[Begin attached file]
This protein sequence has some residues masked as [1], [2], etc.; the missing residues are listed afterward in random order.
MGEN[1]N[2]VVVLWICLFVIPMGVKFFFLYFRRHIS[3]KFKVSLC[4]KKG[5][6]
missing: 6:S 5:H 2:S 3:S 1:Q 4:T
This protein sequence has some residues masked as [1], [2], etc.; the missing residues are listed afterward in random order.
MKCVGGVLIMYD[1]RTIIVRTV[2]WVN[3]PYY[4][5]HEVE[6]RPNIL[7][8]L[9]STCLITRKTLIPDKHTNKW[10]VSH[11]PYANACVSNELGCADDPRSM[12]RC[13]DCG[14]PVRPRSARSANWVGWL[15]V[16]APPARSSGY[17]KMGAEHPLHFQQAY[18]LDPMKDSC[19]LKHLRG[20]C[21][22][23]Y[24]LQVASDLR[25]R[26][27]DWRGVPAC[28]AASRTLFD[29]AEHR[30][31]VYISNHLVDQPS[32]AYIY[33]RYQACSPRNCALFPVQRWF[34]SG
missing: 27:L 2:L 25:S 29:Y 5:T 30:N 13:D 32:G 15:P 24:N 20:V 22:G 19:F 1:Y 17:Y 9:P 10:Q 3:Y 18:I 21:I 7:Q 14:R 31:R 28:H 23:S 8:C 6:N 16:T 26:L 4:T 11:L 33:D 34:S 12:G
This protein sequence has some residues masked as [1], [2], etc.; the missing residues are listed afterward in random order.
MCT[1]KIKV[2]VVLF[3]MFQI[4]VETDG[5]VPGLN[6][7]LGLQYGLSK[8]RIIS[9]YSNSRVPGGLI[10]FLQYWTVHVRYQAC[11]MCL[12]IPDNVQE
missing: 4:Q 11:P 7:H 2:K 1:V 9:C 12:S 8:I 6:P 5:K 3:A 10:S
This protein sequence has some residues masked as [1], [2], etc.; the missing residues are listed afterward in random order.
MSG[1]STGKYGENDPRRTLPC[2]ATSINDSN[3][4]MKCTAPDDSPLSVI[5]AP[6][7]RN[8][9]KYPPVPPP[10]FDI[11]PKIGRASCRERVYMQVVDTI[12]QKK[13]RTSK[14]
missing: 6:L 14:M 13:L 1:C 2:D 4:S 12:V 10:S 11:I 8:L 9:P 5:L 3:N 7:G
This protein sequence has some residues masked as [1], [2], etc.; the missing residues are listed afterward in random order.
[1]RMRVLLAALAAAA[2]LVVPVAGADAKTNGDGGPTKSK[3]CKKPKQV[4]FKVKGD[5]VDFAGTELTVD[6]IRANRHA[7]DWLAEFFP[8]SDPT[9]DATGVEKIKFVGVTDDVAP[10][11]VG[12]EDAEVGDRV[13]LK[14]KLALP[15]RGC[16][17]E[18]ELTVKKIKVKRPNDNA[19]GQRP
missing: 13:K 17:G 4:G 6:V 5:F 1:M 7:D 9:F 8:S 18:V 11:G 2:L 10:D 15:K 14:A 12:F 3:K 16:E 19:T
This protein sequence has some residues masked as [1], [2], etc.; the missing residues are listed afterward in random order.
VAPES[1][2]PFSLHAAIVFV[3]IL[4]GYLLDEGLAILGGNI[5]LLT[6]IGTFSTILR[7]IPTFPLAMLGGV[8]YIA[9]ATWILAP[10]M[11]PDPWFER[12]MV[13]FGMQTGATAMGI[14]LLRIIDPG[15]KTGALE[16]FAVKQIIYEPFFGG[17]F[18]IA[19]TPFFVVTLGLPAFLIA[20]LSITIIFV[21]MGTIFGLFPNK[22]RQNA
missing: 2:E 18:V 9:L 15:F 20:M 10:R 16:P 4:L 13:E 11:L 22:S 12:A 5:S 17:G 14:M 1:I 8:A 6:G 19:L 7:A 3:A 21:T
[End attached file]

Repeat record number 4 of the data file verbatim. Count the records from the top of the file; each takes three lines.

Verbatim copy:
This protein sequence has some residues masked as [1], [2], etc.; the missing residues are listed afterward in random order.
MSG[1]STGKYGENDPRRTLPC[2]ATSINDSN[3][4]MKCTAPDDSPLSVI[5]AP[6][7]RN[8][9]KYPPVPPP[10]FDI[11]PKIGRASCRERVYMQVVDTI[12]QKK[13]RTSK[14]
missing: 6:L 14:M 13:L 1:C 2:D 4:S 12:V 10:S 11:I 8:L 9:P 5:L 3:N 7:G